Morlond points across the table at a large man with a sizable black beard, a different colored ring on every finger. “Courtesy of Master Calt, Your Grace. The Black Claw reclaimed Yenden from those tyrant Witch Men; I simply scooped up the stragglers.”

Rickensold considers this for a moment. The Witch Men are powerful, with half of their strength in their numbers. They spread themselves far and wide to ensure that if some of them are discovered, not all of them are captured. Their network is expansive, and they are one of the few groups that Rickensold fears, regardless of their ridiculous outfits. He licks his lips, maintaining an emotionless expression. Master Calt may have done a thorough job with Yenden, but if Master Morlond happened to scoop up any of the wizards, the entire castle- nay, the entire kingdom- was in for a world of hurt.

“I’d like to see these new recruits with my own eyes at the closure of this gathering,” he says smoothly, covering his anxiety with a coy smile.

“As you wish, Your Grace.” Master Morlond acknowledges.

The cycle then continues as each man relays what information they can to each other and their king. A stocky man with a nicely trimmed beard tells of success in negotiations with the Slox Tribe; A lanky, balding man missing two fingers brags victory in a death competition, his prize being a village to add to the vast collection of Bandit Towns. One by one, every man speaks until conversation returns to what Rickensold offers.

Rickensold forces his fear for the Witch Men to the back of his mind and cracks his knuckles, slowly pushing himself to a stand. He paces his band of followers, barely containing his outrageous cockiness as every eye follows him. He may have began his rule with intimidation, taking superiority by striking fear in the hearts of those around him, but he quickly learned that love is a much more dangerous attachment. A man who loves his king will die for his king, and men who will die for him is what he desires.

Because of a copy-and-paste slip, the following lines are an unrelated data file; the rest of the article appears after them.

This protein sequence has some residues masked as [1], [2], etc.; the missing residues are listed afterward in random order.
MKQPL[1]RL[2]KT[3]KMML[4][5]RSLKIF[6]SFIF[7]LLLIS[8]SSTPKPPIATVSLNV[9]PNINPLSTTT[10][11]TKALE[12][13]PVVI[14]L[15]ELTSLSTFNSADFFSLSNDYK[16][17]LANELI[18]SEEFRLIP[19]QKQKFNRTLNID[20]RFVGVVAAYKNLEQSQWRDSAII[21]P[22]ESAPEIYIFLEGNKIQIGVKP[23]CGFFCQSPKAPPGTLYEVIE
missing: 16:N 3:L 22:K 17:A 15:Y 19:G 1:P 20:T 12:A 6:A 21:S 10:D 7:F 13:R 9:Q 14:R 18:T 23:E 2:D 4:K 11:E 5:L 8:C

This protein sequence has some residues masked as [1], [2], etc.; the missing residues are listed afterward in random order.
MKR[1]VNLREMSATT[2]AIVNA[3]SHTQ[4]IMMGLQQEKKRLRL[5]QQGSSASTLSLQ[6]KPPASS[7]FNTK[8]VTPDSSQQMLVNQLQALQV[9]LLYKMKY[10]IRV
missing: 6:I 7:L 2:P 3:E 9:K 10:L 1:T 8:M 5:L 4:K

“My brothers.” He keeps his voice low, serious. “Long have we waited for the day we’d be accepted by other kingdoms. Long have we suffered the enduring pain of expanding our kingdom through mediocre methods, struggling to trade and negotiate because we have been deemed not credible. Long have we had our rivalry,” he pauses, waiting for the suspense to build. “Our rivalry… with The Holy Brotherhood.” The collective stifled gasp that erupts from the small crowd makes Rickensold’s heart glow, his chest expand with anticipation.

“My brothers. I have found them.”

The men roar. They stand and pound on their chests like animals, banging their cups together and screaming obscenities at the top of their lungs. The Holy Brotherhood has stood in the Bandit’s way for years now, preventing their guilds from expanding west, killing their men whenever they get the chance. They’ve waited a long time to find them, and finally, Rickensold has them headed exactly where he wants them. Durmark.

“Today, we rest,” he tells his men. “For tomorrow, we ride west.” He picks up his wine glass, the fine red liquid making his mouth water. He holds his cup high. “To war!”

The men scream gleefully in return, chanting in ecstasy.

“TO WAR!”